I don't see any need for liberal pundits to get in the business of denying that labor unions are, in fact, "special interests." Indeed, it's impossible to understand the dynamics of American politics without acknowledging them to be special interests. They're special interests who sometimes take the "wrong" side of policy debates when what's "right" for the country is "wrong" for the sector in which they work.
I think the problem with unions--or, more precisely, with legalistic, work-rule-generating Wagner Act unions--is rather more general than this. But even Yglesias' concession is enough to condemn, say, the sacred cow Davis-Bacon Act, which effectively requires union wages for government construction projects. (What's "right" for the country is that it be as inexpensive for the government to build something as it is for private industry. That's "wrong" for construction unions, who want the law to artificially boost wages in the government-construction sector above what the private market pays. Who should win?) Not to mention the teachers' unions. (What's "right" for the country is that mediocre teachers can be fired as easily as you'd cut a mediocre tight end from a football squad. What's right for the NEA is ...) ... 4:23 P.M. link
I'm reluctant to write skeptically about the NYT's David Leonhardt--I owe him one, having failed to answer his reasonable response to a criticism of several years ago. (All in good time!) His contrast between Hillary Clinton's domestic policy approach ("narrowly tailored government policies, like focused tax cuts," relying on rational economic incentives) and Obama's (broader, "simpler" programs that acknowledge people don't act rationally) seems highly useful.
But I don't see how the great health care "mandates" debate fits this typology very well Isn't it Hillary who is proposing the broad, simple program: 'Everybody has to buy insurance!' And isn't this mandate at least somewhat similar to Obama's semi-mandatory ("opt out") employer-deduction savings plan in that it acknowledges people, if left to their own devices, won't do something that might in fact be good for them or at least for society,** even if given a seemingly sufficient incentive? Won't Obama need lots of little complex subsidies to enable people to afford the insurance he won't require them to buy? And if he actually adds a penalty for those who buy insurance later, when they get sick, isn't he relying on the "idea that people respond rationally to financial incentives"?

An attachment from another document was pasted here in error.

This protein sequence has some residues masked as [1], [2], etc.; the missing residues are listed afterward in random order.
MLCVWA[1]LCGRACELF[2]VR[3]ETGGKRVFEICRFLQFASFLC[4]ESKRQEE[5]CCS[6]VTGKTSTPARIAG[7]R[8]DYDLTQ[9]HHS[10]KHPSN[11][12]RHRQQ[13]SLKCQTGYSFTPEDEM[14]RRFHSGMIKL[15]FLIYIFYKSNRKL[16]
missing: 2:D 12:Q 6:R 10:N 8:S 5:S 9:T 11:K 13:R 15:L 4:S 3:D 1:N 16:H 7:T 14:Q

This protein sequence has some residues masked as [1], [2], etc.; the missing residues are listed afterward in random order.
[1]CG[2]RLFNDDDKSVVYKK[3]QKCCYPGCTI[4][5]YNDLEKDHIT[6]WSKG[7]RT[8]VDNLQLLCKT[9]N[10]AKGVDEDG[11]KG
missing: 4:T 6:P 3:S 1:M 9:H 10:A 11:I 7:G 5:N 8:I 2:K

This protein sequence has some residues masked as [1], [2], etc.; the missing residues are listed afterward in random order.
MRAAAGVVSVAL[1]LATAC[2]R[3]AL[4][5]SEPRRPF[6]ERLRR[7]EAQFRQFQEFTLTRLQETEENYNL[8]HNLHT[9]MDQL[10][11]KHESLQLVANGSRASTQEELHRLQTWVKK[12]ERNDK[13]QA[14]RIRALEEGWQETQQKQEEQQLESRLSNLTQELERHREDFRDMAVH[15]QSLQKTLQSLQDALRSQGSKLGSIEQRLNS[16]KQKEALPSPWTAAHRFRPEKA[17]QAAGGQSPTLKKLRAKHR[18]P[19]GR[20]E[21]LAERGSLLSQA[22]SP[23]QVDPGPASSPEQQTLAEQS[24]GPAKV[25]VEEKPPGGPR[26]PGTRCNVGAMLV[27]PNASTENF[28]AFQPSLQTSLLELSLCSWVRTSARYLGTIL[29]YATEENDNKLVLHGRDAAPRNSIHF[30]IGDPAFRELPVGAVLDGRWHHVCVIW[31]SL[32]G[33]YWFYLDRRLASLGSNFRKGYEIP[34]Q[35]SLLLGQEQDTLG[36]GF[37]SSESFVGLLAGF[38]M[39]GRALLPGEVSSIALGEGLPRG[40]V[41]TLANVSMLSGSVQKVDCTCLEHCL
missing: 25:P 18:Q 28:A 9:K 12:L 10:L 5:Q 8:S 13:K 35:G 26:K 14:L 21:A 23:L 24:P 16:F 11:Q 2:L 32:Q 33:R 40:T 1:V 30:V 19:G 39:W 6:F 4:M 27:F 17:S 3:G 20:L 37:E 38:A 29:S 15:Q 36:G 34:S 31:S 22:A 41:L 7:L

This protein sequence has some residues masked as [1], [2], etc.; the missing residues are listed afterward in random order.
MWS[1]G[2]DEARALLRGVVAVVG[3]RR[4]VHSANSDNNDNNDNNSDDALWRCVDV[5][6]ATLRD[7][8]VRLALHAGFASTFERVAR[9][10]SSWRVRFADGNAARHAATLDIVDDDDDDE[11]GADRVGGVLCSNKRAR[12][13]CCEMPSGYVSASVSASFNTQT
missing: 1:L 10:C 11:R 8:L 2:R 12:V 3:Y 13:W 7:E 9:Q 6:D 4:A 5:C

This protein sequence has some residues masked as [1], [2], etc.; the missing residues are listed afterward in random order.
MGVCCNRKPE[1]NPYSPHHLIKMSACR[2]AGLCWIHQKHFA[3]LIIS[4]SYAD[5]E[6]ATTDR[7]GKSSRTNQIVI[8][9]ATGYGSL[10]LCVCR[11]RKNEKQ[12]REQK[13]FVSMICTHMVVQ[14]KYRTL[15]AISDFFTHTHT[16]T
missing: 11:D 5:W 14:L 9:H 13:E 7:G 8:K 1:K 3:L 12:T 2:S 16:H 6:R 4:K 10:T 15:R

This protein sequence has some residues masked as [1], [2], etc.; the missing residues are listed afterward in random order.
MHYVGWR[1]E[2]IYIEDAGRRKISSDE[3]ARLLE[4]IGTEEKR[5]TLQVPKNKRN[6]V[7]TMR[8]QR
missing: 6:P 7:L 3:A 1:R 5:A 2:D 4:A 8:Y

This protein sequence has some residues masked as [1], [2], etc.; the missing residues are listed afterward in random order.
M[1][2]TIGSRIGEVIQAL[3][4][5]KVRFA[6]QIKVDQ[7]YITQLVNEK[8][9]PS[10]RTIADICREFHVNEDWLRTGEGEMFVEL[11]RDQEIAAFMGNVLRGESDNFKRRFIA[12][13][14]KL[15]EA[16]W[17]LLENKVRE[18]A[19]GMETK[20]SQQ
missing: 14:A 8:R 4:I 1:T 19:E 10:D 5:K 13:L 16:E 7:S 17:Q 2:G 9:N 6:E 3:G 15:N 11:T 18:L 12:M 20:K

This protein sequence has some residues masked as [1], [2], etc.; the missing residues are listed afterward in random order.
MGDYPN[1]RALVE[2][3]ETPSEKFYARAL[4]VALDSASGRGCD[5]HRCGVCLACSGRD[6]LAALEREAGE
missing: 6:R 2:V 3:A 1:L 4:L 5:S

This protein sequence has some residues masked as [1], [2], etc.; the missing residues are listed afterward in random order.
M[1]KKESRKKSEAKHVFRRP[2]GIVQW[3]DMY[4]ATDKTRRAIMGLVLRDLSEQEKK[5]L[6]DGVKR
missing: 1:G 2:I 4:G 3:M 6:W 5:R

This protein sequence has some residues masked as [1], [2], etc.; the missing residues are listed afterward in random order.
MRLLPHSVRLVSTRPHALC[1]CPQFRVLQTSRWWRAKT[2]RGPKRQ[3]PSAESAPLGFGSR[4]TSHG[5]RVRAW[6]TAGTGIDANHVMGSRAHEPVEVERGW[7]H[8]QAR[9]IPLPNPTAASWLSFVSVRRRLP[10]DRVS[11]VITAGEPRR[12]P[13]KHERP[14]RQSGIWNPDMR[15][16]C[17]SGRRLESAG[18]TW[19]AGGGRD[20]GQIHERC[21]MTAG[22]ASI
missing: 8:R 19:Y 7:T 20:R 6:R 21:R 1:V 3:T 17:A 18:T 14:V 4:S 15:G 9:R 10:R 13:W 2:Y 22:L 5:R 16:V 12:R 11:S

That said, Leonhardt does make Hillary's vision seem dreary ("She has proposed new tax credits for savings, tuition, health care, elder care and renewable energy use. ...") Her husband's best moments as president weren't his little targeted tax breaks but his big, simple notions: "Make Work Pay," "End Welfare As We Know It," "Save Social Security First." ...
Update: Yglesias makes a similar point. ...
**--You could argue that mandating health insurance is designed to get young, healthy people to do something that might not really be in their rational economic self-interest, namely pay for health insurance they probably won't need. But you could also argue that the social interest in having a decent rate of savings is greater than the interest in any poor individual in putting aside money he or she could really use now. My college professor, Stephen Marglin, speculated that individuals would never voluntarily save enough to meet a society's investment needs. If I remember right either the savings had to be extracted artificially (e.g. involuntarily) or else the economic growth had to be so rapid that individuals saved simply because it took them a while to learn how to spend all their money. ... 1:02 A.M.
Tuesday, January 1, 2008